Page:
So it seems to me that every aspect of our characters — not only our beliefs, worldviews and behaviours, but also our tastes and propensities, everything that constitutes our ‘personalities’ — is completely conditioned. We have no more control over any of it, and no more say about it, than we have control over our heart’s beating or our lungs’ breathing.

I look at this body in the mirror, and wonder at what this ‘me’ that presumes to occupy and control it might really be. This body is clearly not a ‘single’ thing, but rather a complicity of trillions of — what? particles? waves? expressions of a probability function? Each of those ‘components’ is apparently doing exactly what it has been conditioned to do, and the summation of those conditionings is what is called ‘me’.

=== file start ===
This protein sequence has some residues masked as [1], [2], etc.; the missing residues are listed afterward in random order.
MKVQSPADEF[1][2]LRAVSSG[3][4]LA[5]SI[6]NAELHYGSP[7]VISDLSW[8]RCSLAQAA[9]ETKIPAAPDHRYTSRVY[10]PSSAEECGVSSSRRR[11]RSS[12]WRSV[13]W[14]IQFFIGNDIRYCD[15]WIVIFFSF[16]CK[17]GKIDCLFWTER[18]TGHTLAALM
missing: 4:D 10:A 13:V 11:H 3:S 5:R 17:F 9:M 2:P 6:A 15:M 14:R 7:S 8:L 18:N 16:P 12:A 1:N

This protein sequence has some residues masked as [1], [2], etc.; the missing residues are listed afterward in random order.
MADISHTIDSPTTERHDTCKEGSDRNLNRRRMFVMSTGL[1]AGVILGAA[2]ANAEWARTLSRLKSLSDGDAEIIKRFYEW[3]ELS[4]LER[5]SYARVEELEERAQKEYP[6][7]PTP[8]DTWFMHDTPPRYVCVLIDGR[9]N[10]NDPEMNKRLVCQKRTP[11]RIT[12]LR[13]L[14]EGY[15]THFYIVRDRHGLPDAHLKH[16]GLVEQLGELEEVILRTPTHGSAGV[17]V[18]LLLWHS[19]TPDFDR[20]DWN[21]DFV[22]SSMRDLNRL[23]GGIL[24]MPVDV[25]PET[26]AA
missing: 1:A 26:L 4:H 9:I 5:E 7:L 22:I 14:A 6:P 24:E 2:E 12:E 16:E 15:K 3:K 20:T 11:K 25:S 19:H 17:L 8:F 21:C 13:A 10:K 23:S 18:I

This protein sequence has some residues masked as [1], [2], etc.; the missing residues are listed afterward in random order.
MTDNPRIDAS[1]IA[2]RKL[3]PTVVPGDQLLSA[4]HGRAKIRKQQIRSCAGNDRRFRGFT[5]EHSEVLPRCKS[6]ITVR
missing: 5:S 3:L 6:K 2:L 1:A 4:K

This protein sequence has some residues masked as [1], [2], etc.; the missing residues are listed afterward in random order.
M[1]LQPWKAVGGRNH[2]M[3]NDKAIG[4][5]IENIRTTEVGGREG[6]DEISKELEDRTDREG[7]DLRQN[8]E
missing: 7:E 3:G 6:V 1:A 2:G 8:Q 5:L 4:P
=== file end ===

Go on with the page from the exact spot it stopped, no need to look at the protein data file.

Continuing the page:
It is not ‘me’ — an apparent fiction — that is conditioned, but rather all of these trillions of components with that collective label. All being constantly conditioned and reconditioned by signals from components of other apparent labeled things — people, viruses, light waves, letters in ink on a page.

No one in charge of any of it. Add it all up, and this is our strange, wondrous, beautiful terrible world. In free-fall. We have no idea what it really is.